As you read this, I am between days at the local rock festival: ‘the Cornshed’. We call it the Cornshed as it is mainly in a shed that was used for storing corn.
For the 3rd year in a row, I am the ‘official chaplain’. I get to wear a laminated pass like wot proper people do at rock concerts and walk around with an official teashirt with ‘godsquad’ on the back. I’ve blogged about it each year I have done it. I have loved it.
All week I turn up on site, sometimes around lunch, sometimes in the afternoon and do bits to help set up (this year, carrying 10 metre pipes around the site nearly gave me a hernia. But hey, I am a man- hear me roar…I just about managed it nonchalantly- but inside I was being ripped apart). And then on the two nights, I walk around, kind of acting as an ambassador, watching out for trouble and talking to people- lots of them. Occasionally praying with people.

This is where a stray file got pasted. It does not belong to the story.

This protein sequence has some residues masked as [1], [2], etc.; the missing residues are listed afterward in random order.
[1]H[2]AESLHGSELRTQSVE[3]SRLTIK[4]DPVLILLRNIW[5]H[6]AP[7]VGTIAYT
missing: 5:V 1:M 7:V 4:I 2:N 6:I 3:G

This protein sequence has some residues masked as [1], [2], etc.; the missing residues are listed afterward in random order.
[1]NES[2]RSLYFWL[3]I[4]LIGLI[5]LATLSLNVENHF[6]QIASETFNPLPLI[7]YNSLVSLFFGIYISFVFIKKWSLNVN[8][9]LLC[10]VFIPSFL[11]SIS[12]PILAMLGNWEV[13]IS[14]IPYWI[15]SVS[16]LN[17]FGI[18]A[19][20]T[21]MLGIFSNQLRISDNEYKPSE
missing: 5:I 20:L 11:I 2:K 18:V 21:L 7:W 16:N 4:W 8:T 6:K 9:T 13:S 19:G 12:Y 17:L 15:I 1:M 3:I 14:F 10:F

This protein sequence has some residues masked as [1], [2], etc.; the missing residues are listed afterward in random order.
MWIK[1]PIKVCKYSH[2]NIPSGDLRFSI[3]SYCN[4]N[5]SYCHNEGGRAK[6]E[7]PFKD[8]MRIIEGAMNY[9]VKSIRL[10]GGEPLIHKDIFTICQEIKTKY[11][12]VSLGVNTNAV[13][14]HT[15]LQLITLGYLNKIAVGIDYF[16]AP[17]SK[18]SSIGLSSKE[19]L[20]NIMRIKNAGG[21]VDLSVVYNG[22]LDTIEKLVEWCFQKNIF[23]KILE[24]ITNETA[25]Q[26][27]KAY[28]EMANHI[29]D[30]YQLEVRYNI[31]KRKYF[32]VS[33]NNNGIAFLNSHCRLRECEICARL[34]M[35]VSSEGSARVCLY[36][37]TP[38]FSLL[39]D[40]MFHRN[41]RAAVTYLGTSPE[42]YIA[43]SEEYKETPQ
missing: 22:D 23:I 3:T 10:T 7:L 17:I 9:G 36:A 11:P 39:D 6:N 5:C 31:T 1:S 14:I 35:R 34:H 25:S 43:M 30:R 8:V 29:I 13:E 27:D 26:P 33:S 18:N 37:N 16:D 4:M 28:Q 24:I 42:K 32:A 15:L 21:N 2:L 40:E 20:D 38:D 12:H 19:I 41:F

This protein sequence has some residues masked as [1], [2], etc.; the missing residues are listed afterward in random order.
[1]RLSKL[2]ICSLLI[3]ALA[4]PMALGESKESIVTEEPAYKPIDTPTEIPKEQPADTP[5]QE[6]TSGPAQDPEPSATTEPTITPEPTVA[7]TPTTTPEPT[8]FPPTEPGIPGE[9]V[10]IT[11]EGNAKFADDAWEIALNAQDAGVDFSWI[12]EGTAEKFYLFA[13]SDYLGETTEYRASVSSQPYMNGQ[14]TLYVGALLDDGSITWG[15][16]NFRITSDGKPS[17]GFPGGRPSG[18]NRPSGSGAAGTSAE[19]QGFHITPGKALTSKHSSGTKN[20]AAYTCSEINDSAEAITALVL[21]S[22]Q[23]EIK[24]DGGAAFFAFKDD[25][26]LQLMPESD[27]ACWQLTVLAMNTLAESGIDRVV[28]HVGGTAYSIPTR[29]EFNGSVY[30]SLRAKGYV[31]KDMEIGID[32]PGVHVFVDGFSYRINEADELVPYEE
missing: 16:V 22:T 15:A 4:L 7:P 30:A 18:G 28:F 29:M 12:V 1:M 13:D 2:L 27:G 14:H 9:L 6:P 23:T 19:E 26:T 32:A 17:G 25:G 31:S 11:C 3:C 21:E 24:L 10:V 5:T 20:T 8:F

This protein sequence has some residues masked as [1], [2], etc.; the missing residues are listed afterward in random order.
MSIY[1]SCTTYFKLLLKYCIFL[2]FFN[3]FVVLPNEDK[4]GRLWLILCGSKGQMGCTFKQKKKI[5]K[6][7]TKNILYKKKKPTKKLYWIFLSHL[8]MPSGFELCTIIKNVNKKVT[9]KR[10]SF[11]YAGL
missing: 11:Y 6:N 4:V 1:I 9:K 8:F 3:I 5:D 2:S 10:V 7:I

Most people are locals and I know them- it is great for building up contacts. This year I’ve got people praying for me.
Anyway: the post title- as the pumps were being set up (it takes a long time), partly as I was around and maybe as I was the visiting holy man, I got to taste the first beer. Honestly- life rarely gets better than this…
You will need to scroll back and find the original post (go on…you want to...).
But if you don’t want to…. this guy that I meet at the local rock festival says that he is going to turn up at church…. and does…. hope you are now with me….